As in the case of the daf-2 mutants, inactivation of TOR signaling in C. elegans also resulted in increased levels of autophagy, and suppression of autophagy resulted in the reversal of these lifespan-increasing effects
Autophagic activity has been shown to decline with age in various animal models
They demonstrated that RNAi-mediated knockdown of the autophagy gene bec-1 significantly reduced the lifespan of the daf-2 mutants, clearly identifying autophagy as a process that is required for the increased longevity of this mutant (
Neuron-specific overexpression of the Atg8a gene resulted both in an increase in lifespan and a reduction in the accumulation of toxic protein aggregates in neurons
nine hallmarks of aging—genomic instability, telomere shortening, epigenetic alterations, loss of proteostasis, dysregulated nutrient sensing, mitochondrial dysfunction, cell senescence, stem cell loss, and altered intercellular communication
Remarkably, autophagy has been shown to be intimately involved in nearly all of these processes.
telomere dysfunction directly stimulates autophagy to promote the death of precancerous cells
In summary, autophagy has been shown to counter the effects of the majority of the presented hallmarks of aging.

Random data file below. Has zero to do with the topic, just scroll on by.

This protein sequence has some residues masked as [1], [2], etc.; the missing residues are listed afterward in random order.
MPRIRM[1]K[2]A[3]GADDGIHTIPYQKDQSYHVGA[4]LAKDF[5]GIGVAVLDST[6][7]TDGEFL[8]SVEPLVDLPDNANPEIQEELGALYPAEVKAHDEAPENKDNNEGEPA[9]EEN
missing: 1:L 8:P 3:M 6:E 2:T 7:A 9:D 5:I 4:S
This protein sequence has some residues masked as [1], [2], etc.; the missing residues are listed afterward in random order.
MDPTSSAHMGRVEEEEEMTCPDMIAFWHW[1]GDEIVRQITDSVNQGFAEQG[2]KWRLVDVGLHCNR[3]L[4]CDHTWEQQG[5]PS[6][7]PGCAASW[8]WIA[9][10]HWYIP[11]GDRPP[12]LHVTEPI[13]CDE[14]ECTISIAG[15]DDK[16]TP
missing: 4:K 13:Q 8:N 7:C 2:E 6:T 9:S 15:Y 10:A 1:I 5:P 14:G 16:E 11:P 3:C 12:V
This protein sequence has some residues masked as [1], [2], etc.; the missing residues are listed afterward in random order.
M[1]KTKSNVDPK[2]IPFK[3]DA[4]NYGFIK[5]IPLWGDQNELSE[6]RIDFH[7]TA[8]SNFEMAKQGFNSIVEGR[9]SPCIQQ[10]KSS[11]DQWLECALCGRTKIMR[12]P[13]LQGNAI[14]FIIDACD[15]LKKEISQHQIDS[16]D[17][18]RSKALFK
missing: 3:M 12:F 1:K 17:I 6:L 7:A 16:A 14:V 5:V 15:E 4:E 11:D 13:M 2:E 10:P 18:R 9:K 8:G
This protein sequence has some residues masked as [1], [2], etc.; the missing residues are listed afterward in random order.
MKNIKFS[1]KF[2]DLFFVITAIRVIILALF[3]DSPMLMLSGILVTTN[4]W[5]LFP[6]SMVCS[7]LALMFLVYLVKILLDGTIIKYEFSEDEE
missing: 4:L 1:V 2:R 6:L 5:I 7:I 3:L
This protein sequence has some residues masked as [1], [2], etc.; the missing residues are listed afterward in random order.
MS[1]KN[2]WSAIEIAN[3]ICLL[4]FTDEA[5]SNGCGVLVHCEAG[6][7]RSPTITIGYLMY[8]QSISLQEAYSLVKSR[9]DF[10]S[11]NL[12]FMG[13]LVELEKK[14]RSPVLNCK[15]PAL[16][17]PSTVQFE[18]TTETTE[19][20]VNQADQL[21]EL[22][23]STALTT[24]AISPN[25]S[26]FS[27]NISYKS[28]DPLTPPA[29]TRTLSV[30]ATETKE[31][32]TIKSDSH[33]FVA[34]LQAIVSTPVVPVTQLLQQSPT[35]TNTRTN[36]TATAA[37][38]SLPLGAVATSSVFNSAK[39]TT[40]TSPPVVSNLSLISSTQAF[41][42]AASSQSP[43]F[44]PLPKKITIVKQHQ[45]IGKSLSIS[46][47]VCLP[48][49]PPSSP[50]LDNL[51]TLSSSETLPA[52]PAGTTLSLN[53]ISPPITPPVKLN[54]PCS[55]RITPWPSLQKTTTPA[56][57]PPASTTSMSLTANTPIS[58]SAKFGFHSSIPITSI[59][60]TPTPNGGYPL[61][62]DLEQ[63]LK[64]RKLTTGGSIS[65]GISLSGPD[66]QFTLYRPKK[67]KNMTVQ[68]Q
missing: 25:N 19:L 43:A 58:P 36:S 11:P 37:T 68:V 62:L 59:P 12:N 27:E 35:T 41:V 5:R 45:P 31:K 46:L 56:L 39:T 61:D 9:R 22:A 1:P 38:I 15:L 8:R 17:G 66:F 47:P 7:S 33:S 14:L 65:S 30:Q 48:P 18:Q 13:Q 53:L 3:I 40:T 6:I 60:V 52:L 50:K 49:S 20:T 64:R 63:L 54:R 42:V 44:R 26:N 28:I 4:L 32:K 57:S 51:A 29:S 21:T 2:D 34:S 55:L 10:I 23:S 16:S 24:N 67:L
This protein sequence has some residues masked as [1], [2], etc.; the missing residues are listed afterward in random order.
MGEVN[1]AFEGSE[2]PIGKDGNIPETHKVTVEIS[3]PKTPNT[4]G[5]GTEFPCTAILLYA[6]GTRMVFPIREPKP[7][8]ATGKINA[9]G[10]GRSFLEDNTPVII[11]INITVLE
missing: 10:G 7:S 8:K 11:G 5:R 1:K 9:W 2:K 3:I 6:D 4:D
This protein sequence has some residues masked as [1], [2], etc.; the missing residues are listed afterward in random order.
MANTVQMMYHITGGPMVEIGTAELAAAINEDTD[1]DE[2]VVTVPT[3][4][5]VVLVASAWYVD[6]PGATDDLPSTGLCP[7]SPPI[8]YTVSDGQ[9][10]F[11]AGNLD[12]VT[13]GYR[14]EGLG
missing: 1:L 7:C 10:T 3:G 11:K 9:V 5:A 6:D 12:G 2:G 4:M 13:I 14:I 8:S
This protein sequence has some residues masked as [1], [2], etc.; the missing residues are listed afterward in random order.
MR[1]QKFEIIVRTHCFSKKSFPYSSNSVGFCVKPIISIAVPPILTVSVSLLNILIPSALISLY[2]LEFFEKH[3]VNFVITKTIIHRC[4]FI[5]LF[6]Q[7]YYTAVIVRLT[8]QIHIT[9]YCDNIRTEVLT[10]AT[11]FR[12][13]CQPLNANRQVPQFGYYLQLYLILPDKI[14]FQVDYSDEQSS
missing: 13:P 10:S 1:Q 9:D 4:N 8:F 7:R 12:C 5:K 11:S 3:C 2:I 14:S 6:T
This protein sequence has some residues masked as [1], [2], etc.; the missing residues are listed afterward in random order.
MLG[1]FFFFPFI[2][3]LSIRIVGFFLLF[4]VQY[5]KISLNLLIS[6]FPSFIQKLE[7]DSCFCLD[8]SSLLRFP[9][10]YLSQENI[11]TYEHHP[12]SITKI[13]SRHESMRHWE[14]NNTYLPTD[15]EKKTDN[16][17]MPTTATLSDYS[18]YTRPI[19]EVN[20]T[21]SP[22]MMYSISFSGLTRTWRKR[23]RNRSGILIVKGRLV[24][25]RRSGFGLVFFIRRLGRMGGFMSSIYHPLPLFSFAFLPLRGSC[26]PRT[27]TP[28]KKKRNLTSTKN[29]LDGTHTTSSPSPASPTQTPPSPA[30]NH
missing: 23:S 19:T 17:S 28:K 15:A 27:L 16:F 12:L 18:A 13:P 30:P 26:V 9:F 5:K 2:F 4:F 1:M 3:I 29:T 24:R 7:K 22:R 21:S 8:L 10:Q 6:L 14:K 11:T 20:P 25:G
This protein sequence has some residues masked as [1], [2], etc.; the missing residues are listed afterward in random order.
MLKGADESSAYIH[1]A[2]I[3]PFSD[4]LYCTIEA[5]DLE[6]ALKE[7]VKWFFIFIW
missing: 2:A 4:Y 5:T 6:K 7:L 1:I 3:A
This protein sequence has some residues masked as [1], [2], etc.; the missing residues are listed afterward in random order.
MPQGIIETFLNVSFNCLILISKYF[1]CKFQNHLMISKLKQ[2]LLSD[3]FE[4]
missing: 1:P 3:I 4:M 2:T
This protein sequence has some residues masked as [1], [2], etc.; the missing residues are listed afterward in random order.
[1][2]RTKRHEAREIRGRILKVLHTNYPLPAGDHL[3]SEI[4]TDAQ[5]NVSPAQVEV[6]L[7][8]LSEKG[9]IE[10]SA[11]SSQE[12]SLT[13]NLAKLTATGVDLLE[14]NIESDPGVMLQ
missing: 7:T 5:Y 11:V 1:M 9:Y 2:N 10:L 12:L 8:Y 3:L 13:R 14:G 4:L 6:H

possibly indicating that insulin signaling is more relevant to longevity than IGF-1 signaling. Alternatively, perhaps these differences between C. elegans and mice can be attributed to the fact that daf-2 encodes for a receptor that shows significant homology to both the IGF-1 receptor and the insulin receptor
suggesting that dual knockout (or knockdown) of these receptors is necessary to achieve enhanced lifespan extension.
indicating that the IIS pathway suppresses autophagy
activation of the IIS pathway is known to inhibit autophagy via the activation of mTORC1 and inhibition of FoxO signaling
Under conditions of nutrient deprivation (and suppressed IIS), FoxO3 upregulates autophagy by promoting the expression of autophagy-related genes,
general increase in the expression of genes in the autophagy-lysosomal pathway in centenarians
Aging is associated with hyperinsulinemia and insulin resistance that are caused by greater secretion of insulin in response to the same stimulus compared to younger individuals
In summary, aging is associated with decreasing levels of autophagic activity that are partially the result of dysregulated IIS
display both enhanced autophagy and better-preserved and regulated IIS
extensive evidence that indicates that exercise effectively suppresses insulin resistance and hyperinsulinemia
Mechanistically, one of the ways in which exercise is thought to increase insulin sensitivity is via contraction-stimulated glucose uptake, which involves the activation of AMPK